# define MAYBE_EXTERN extern

namespace temp
  struct Temp { /* ... */ };

// ...

namespace misc
  // Explicit template instantiation declaration.
  MAYBE_EXTERN template class endo_map<temp::Temp>;

File 2.3: temp-factored.hh

 ** \file temp/
 ** \brief temp::Temp.

#include <temp/temp.hh>

// ...

File 2.4:

Explicit template instantiation declarations (not definitions) are only available since C++ 2011. Before that, we used to introduce a fourth type of file, *.hcc: files that had to be compiled once for each concrete template parameter.

Rule: Guard included files (*.hh & *.hxx)

Use the ‘#pragma once’ directive to ensure the contents of a file is read only once. This is critical for *.hh and *.hxx files that include one another.

One typically has:

 ** \file sample/sample.hh
 ** \brief Declaration of sample::Sample.

#pragma once

// ...

#include <sample/sample.hxx>

File 2.5: sample/sample.hh

 ** \file sample/sample.hxx
 ** \brief Inlined definition of sample::Sample.

#pragma once

#include <sample/sample.hh>

// ...

File 2.6: sample/sample.hxx

Rule: fwd.hh: forward declarations

Dependencies can be a major problem during big project developments. It is not acceptable to “recompile the world” when a single file changes. To fight this problem, you are encouraged to use fwd.hh files that contain simple forward declarations. Everything that defeat the interest of fwd.hh file must be avoided, e.g., including actual header files. These forward files should be included by the *.hh instead of more complete headers.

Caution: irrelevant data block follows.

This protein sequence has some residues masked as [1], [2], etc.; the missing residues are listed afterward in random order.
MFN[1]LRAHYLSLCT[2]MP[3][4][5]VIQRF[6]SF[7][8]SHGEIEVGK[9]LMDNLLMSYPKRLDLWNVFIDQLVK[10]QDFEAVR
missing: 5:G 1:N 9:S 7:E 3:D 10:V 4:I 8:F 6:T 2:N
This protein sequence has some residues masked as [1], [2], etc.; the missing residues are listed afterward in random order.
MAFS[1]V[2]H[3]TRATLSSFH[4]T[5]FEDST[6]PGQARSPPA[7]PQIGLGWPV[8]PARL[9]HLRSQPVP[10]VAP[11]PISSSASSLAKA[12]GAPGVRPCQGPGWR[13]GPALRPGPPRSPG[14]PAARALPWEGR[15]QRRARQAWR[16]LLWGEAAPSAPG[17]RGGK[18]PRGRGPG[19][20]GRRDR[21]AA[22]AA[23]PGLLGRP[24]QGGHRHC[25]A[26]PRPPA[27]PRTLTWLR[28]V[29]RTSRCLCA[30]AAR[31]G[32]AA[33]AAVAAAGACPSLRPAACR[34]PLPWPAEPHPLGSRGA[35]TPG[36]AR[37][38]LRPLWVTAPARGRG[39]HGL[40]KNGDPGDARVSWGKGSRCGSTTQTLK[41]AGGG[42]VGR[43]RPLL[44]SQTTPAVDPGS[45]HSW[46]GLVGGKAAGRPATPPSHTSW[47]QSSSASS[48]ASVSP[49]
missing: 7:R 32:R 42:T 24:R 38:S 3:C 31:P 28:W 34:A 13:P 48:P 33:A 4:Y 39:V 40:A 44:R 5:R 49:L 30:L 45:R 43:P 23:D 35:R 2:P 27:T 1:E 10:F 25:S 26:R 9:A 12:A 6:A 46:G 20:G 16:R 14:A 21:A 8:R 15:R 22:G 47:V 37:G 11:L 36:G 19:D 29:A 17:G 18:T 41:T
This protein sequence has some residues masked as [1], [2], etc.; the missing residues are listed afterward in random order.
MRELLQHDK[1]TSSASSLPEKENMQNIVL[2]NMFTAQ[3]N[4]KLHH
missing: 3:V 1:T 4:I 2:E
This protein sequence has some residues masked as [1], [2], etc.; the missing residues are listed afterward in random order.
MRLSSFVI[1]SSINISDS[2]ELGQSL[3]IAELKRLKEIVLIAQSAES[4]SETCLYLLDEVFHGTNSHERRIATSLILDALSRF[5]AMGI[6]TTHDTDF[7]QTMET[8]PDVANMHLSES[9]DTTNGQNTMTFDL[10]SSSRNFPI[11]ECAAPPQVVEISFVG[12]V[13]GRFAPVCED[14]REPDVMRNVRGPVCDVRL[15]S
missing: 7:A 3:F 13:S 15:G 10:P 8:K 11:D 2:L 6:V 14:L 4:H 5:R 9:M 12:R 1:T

The expected benefit is manifold:

Consider for example ast/visitor.hh, which is included directly or indirectly by many other files. Since it needs a declaration of each AST node one could be tempted to use ast/all.hh which includes virtually all the headers of the ast module. Hence all the files including ast/visitor.hh will bring in the whole ast module, where the much shorter and much simpler ast/fwd.hh would suffice.

Of course, usually the *.cc files need actual definitions.

Rule: Module, namespace, and directory likethis

The compiler is composed of several modules that are dedicated to a set of coherent specific tasks (e.g., parsing, AST handling, register allocation etc.). A module name is composed of lower case letters exclusively, likethis, not like_this nor like-this. This module’s files are stored in the directory with the same name, which is also that of the namespace in which all the symbols are defined.

Contrary to file names, we do not use dashes to avoid clashes with Swig and namespace.

Rule: libmodule.*: Pure interface

The interface of the module module contains only pure functions: these functions should not depend upon globals, nor have side effects of global objects. Global variables are forbidden here.

Rule: tasks.*: Impure interface

Tasks are the place for side effects. That’s where globals such as the current AST, the current assembly program, etc., are defined and modified.